# Variational form of 2nd order linear ODE

I have been having issues getting the variational form of the following differential equation.

$$\frac{d^2u}{dx^2} - u = -1$$

I looked to multiply by $$u$$ and integrate over the length for the variational form (as for weak form, except where the variation $$w$$ isn't arbitrary). However, the correct solution is:

$$\int \frac{1}{2} \left( \frac{d^2u}{dx^2}+u^2 \right) -u dx$$

I can't seem to find how to get to this solution. Any advice would be appreciated.

• Multiply bei $u'$ and integrate. Commented Apr 7, 2022 at 13:43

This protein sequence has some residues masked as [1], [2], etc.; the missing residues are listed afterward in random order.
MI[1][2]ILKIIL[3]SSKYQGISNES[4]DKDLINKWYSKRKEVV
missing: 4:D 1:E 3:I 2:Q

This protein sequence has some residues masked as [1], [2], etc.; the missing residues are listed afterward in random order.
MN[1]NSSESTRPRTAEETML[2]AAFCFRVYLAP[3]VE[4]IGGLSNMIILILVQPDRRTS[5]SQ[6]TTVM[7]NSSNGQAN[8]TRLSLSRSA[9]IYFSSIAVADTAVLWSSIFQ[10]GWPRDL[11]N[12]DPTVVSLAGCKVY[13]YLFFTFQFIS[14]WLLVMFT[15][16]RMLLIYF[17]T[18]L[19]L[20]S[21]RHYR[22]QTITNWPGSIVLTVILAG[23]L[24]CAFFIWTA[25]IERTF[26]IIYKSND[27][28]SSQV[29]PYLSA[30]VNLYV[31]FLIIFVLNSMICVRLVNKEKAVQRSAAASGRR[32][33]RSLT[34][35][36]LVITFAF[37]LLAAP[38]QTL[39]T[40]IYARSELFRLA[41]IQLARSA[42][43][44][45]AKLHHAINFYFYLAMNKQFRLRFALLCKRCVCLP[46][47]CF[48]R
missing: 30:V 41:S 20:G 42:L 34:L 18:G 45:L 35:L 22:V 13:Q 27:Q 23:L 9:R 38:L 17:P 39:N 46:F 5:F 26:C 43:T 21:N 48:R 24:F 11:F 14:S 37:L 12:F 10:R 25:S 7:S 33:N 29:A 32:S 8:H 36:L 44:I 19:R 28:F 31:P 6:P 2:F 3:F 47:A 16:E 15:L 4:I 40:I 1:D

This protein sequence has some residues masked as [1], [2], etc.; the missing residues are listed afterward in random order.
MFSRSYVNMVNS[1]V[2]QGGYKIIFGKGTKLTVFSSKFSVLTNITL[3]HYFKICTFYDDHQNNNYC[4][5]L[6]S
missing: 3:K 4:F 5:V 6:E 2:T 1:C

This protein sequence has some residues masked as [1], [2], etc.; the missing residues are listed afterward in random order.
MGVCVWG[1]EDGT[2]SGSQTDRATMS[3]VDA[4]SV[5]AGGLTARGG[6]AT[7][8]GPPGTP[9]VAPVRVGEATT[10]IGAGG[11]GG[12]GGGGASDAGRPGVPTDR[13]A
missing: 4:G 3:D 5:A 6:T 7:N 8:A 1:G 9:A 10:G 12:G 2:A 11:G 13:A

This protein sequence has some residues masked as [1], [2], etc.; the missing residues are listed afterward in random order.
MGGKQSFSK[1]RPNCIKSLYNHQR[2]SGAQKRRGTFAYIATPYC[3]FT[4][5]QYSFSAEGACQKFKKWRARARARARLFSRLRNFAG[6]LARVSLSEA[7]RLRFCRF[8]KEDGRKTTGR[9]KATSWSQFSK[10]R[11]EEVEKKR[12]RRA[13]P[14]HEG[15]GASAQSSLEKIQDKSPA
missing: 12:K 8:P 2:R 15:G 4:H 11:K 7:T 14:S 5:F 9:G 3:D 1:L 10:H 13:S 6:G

Let $$\varphi \in C_c^{\infty}(\Omega)$$. Multiplying the equation by $$\varphi\frac{d}{dx}u$$ and integrating over space gives $$\int\frac{d^2}{dx^2}u \frac{d}{dx}u\varphi-u\frac{d}{dx}u\varphi = - \frac{d}{dx}u\varphi.$$ Note that $$\frac{d^2}{dx^2}u\frac{d}{dx}u=\frac{1}{2}\frac{d}{dx}\left(\frac{d}{dx}u\right)^2$$ and $$u\frac{d}{dx}u=\frac{1}{2}\frac{d}{dx}u^2$$. By integrating by parts it follows $$\int-\frac{1}{2}\frac{d}{dx}u \frac{d}{dx}\varphi-\frac{1}{2}u^2\frac{d}{dx}\varphi dx=\int u \frac{d}{dx} \varphi dx.$$ Hence $$\int\frac{d}{dx}\varphi\left(\frac{1}{2}\frac{d}{dx}u+\frac{1}{2}u^2+u\right)dx=0$$ for any $$\varphi \in C_c^{\infty}(\Omega)$$ and hence this is the variational form. Note that I just did formal computations, but everything can be rigorous by using the fundamental lemma of calculus of variations.